Thank you, American Atheists, for your billboard!!

Posted in Uncategorized with tags , , , , , , , on December 1, 2010 by Anton A. Hill

A couple of days ago, American Atheists put up a billboard at the Lincoln tunnel. Here’s the billboard:


And here’s the accompanying article:

“You KNOW it’s a Myth!”

This is a huge step toward large-scale public awareness of atheists and atheism. This is awesome because one of the biggest problems we face is ignorance of us and what we’re about. Similar to what gays faced decades ago (and are still struggling with), it’s easier to vilify or ignore a group if you don’t know who they are and what they’re about. As the gay community has discovered, awareness of them hasn’t ended prejudice against them, but it is the first step.

The controversy has been that many people don’t like the billboard, have found its message rude and in-your-face, or some similar sentiment. I agree that it’s a bit on the nose-thumbing side. I’d honestly prefer removing the “You KNOW it’s a Myth!” part. Or maybe have it be a general “Season’s Greetings” with the bit about reason in there. At the same time, we are all bombarded with messages of god in general znd Jesus in particular and no one bats an eyelash, not even the ones who don’t believe in any of that. So, if some people are upset by a little nose-thumbing, that’s okay by me.

One comment on the news stuck out to me. The man interviewed said something about the billboard being offensive and against family, joy, or some shit like that. If he found the sign offensive due to its “myth” message, I cdan kind of understand that, but I don’t get the supposed anti-family message. We atheists have families (duh) and we even (gasp!) care about them. I honestly think his comment was an ignorant reaction. He’s probably heard his whole life that atheists have no values or their values aren’t good or normal or whatever, so his assumption is that we don’t care about family etc. thus my above joy at the billboard being present.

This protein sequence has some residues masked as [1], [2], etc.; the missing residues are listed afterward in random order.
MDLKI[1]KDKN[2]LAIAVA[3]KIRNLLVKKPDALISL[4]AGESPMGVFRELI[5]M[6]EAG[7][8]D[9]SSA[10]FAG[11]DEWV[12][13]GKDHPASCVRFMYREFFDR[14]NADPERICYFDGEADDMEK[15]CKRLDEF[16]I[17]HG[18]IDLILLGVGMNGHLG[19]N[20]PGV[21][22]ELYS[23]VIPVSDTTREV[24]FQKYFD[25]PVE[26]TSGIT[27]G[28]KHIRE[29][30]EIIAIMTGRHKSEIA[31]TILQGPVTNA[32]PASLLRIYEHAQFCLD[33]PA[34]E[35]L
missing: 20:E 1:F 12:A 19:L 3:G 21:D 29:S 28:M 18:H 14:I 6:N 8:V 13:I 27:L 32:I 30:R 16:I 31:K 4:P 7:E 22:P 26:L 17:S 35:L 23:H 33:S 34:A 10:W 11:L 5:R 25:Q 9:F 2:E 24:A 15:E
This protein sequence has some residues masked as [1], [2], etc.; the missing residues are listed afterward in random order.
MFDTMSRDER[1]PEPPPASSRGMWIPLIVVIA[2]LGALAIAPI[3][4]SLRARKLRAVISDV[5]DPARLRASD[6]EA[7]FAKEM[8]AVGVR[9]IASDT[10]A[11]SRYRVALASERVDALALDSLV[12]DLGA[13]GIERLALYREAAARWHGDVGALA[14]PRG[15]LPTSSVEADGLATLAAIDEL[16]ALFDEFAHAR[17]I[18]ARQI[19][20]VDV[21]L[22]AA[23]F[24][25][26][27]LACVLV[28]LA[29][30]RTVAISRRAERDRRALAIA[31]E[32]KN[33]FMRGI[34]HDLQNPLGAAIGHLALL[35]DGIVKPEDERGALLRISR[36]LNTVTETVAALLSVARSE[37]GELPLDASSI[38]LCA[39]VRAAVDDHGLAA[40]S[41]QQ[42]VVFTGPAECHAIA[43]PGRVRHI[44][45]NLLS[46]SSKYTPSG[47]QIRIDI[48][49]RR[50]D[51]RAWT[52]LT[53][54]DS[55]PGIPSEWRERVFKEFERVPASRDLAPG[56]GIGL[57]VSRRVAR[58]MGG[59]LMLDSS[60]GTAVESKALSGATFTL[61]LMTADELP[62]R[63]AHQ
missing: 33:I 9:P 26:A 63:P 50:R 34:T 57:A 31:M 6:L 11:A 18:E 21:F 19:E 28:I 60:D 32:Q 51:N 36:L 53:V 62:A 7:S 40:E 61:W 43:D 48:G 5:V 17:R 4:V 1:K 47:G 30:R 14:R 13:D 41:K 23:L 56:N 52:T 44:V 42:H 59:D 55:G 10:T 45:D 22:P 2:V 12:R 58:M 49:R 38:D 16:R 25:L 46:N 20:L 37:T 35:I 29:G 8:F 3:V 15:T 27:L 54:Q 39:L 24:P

I partially take back my thumb-nosing criticism. There’s a concurrent campaign going on in Europe and elsewhere with the bus signs (which I fully intend to post on at some point). The bus signs say something to the effect of “There’s probably no god, so stop worrying and get on with your life.” The problem I have with that message is the “probably.” No one would ever say that about fairies or leprechauns. People generally assume that those creatures don’t exist. Not that they MIGHT not exist. That they DON’T. With as much evidence supporting a god as fairies and leprechauns, I wish the bus signs had taken that step and I’m glad that American Atheists has. So maybe the thumb-nosing I feel is necessary, but also a little in-your-face. I dunno. I guess even I can’t be satisfied.